Usarufa is a language of Papua New Guinea with just 1200 speakers (ISO-639 code "usa"). There's no fluent speakers under the age of 25, so the language must be considered moribund. Before posting recordings of this language online, I needed to get informed consent, so I introduced some speakers to the World Wide Web. We poked around for a while, finding useful sites about about insecticides for dealing with the taro beetle. Then we turned our attention to audio.
I played them a recording of the "last words" of the Jiwarli language of Western Australia. After some questioning looks I explained that this language is now dead, and we were listening to its last speaker before he died. As one they all looked down, shaking their heads in disbelief and saying sorry, sorry, sorry…. It was as if I told them a mutual friend had died. They urged me to put that recording on a cassette tape so they could take it back to their village. That way, everyone would surely understand what will happen to the Usarufa language unless there are serious attempts to revitalize it.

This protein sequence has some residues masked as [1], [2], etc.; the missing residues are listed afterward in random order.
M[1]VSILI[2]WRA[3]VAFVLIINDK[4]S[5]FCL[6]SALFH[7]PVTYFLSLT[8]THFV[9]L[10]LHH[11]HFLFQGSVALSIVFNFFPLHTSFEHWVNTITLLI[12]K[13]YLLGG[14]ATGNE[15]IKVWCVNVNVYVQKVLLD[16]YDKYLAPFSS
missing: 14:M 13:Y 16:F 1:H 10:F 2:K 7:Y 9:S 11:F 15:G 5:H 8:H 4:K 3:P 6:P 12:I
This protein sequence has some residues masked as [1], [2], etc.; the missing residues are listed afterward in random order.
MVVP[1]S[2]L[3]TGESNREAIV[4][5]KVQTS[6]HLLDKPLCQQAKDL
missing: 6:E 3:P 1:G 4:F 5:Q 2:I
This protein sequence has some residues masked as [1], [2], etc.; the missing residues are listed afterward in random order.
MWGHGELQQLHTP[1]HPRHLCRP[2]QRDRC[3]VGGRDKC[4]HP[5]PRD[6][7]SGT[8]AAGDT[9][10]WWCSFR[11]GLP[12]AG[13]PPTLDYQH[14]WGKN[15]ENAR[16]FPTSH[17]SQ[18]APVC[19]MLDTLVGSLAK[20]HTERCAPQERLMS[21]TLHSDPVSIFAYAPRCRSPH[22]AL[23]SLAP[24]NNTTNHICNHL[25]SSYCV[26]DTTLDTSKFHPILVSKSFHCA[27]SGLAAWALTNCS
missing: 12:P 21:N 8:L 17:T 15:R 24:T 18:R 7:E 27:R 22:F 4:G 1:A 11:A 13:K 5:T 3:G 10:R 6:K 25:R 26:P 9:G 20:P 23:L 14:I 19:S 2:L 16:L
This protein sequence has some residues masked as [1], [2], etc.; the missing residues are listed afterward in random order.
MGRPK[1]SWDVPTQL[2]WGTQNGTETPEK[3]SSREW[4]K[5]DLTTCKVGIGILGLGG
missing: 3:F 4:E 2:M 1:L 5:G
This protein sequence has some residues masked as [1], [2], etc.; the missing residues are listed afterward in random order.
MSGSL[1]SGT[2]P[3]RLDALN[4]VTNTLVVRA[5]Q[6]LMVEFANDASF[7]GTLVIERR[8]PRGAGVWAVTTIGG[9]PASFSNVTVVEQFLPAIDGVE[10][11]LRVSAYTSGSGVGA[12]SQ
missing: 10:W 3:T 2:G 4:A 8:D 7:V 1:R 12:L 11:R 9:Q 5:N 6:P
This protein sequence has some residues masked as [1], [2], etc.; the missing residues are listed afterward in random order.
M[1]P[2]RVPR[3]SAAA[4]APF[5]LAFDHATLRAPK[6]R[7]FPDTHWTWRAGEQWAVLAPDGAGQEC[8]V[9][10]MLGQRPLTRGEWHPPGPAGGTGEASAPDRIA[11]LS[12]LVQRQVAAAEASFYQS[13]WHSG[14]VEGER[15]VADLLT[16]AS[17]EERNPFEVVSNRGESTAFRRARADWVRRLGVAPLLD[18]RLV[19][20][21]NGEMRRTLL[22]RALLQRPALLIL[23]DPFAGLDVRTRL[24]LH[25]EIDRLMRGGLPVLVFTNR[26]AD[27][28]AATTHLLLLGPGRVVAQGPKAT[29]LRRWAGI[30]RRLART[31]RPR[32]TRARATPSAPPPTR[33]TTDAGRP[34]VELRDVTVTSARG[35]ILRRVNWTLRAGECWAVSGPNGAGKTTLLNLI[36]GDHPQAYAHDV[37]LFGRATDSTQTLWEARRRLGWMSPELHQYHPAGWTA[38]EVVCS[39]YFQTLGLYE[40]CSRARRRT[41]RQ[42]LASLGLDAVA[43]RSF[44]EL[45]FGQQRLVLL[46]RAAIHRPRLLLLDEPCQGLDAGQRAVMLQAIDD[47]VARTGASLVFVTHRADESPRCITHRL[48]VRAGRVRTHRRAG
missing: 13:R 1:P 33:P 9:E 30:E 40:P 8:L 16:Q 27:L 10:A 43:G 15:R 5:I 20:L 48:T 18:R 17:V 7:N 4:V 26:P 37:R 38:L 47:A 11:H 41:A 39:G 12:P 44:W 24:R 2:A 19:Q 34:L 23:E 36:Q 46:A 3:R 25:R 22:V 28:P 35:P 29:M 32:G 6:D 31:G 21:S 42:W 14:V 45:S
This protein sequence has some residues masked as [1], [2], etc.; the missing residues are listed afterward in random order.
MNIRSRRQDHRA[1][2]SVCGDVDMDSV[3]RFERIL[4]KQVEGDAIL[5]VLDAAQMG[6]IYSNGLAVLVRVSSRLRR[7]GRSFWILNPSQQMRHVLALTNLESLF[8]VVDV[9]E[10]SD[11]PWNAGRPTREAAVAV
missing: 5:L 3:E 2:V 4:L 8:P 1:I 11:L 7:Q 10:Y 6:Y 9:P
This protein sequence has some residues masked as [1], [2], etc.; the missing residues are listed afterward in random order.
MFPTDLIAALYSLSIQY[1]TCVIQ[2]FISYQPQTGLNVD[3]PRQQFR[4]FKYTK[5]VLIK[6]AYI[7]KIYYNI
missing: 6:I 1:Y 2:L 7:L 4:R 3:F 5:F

I wasn't prepared for the intensity of their response. Now I'm wondering if a collection of such recordings might be a useful tool in promoting language revitalization, and also in explaining the concept of language archiving. (Thanks to Ima'o Ta'asata, James Warebu, Sivini Ikilele, and Waks Mark for their dedication to the preservation of Usarufa oral culture, and to Aaron Willems and SIL-PNG for facilitating this work.)